From Publishers Weekly
In a sensitive and generally balanced attempt to "keep the human faces of a profound moral dilemma plainly in view," Maloy, a freelance writer, and Patterson, a journalism professor at Duquesne University, profile 50 women as each chooses either to continue or to terminate a pregnancy. The participants have variously confronted abortion between the 1950s and the late 1980s; coming from a wide range of economic, cultural and racial backgrounds, the subjects also address a variety of challenges, from genetic threats to financial burdens. From their reporting, the authors conclude that specific practical and emotional considerations determine a woman's choice. They note that while deciding whether or not to abort, the women they profiled rarely used the highly charged moral and political language used in public debate, and suggest that abortion-rights advocates and right-to-life defenders must seek common ground. The thesis of the book--that abortion is right for some and wrong for others, and that only the involved parties can arrive at the best decision--represents a pro-choice position.
Copyright 1992 Reed Business Information, Inc.
--This text refers to an out of print or unavailable edition of this title.
From the Back Cover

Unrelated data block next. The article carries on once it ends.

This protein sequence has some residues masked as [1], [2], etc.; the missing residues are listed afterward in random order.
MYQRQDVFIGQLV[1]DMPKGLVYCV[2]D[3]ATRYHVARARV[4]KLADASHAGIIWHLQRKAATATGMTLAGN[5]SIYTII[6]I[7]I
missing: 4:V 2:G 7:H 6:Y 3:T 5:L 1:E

Many Americans who believe that women should be able to choose when and whether to bear a child are also deeply disturbed by the one-and-one-half million abortions performed each year in this country. They regard these concerns as irreconcilable, because the topic of abortion, until now, has been framed as a black-or-white conflict between the rights of the mother and those of the fetus. The very idea of compromise or common cause draws scorn among factions. How, after all, can the political debate about abortion permit any more options than pregnancy itself does? This extraordinary book tells fifty stories about women from strikingly diverse backgrounds who have had to choose whether to give birth or to abort. About half of these women carried their pregnancies to term; the others ended them. Their decisions arose from heartfelt struggles, expressed in terms completely different from those that prevail in the public debate. Some women who abhor abortion ended up choosing that option; others who are prochoice opted for birth or had abortions that, in some instances, caused them sorrow or regret. The outcome of nearly every private dilemma hung on practical and emotional matters - the quality of the connection between the woman and the man, the financial resources available, the number of children the woman already had, the state of her self-esteem, and the health of the fetus - rather than on the weighing of rights. These insightful and eloquent authors hold up a mirror to our society and show us that we have pitted mother against fetus. They ask whether we have emphasized the rights of individuals at the expense of human responsibility and care. This most intellectually challenging yetsensitive book transcends all other books on this topic. The complexity and rich nuances of the stories it tells permits us to see this controversy with new eyes. These stories, woven together, are our nation's story - one that has never been told by the long and angry debate. Once we learn to hear these women, we may also learn to listen to one another and work toward common values and moral responsibility.|This book tells fifty stories about women from strikingly diverse backgrounds who have had to choose whether to give birth or to abort.